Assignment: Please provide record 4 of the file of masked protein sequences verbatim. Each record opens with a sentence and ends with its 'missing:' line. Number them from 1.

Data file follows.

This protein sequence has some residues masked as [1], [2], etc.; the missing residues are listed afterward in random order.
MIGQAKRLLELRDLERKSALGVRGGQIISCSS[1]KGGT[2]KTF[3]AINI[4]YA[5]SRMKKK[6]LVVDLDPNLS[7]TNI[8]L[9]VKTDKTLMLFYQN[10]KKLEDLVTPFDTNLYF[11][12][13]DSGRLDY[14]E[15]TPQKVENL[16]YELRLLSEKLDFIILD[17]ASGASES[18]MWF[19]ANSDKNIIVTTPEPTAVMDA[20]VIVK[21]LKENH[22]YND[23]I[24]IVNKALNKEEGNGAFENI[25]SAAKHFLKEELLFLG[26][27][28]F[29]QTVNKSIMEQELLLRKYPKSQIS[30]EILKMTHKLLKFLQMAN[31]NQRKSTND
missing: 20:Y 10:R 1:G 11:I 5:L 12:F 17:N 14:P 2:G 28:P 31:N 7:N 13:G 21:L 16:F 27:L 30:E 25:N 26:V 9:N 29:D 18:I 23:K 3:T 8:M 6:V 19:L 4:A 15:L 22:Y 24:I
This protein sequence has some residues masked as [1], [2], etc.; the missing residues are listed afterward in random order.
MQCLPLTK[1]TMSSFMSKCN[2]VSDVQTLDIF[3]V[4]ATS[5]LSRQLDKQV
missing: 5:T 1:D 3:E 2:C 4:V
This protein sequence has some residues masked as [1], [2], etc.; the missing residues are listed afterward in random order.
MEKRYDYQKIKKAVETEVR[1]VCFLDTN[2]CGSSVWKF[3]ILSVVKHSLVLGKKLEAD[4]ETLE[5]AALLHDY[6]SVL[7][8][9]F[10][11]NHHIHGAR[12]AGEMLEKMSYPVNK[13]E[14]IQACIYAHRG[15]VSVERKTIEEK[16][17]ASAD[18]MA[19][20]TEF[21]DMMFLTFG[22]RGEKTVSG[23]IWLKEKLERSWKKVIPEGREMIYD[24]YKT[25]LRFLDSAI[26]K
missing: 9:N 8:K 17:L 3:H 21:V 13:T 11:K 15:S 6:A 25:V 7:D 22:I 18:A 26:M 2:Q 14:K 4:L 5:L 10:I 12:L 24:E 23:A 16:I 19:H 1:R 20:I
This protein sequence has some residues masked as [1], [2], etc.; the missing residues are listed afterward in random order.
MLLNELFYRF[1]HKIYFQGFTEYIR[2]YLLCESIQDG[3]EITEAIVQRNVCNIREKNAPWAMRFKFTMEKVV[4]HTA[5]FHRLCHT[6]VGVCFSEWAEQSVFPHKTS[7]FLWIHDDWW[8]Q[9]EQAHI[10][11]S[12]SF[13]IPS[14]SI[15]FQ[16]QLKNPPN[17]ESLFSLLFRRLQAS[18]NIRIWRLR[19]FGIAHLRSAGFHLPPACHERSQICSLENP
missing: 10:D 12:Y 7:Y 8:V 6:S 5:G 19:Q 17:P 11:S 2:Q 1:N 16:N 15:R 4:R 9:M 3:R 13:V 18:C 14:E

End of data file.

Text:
This protein sequence has some residues masked as [1], [2], etc.; the missing residues are listed afterward in random order.
MLLNELFYRF[1]HKIYFQGFTEYIR[2]YLLCESIQDG[3]EITEAIVQRNVCNIREKNAPWAMRFKFTMEKVV[4]HTA[5]FHRLCHT[6]VGVCFSEWAEQSVFPHKTS[7]FLWIHDDWW[8]Q[9]EQAHI[10][11]S[12]SF[13]IPS[14]SI[15]FQ[16]QLKNPPN[17]ESLFSLLFRRLQAS[18]NIRIWRLR[19]FGIAHLRSAGFHLPPACHERSQICSLENP
missing: 10:D 12:Y 7:Y 8:V 6:S 5:G 19:Q 17:P 11:S 2:Q 1:N 16:N 15:R 4:R 9:M 3:R 13:V 18:C 14:E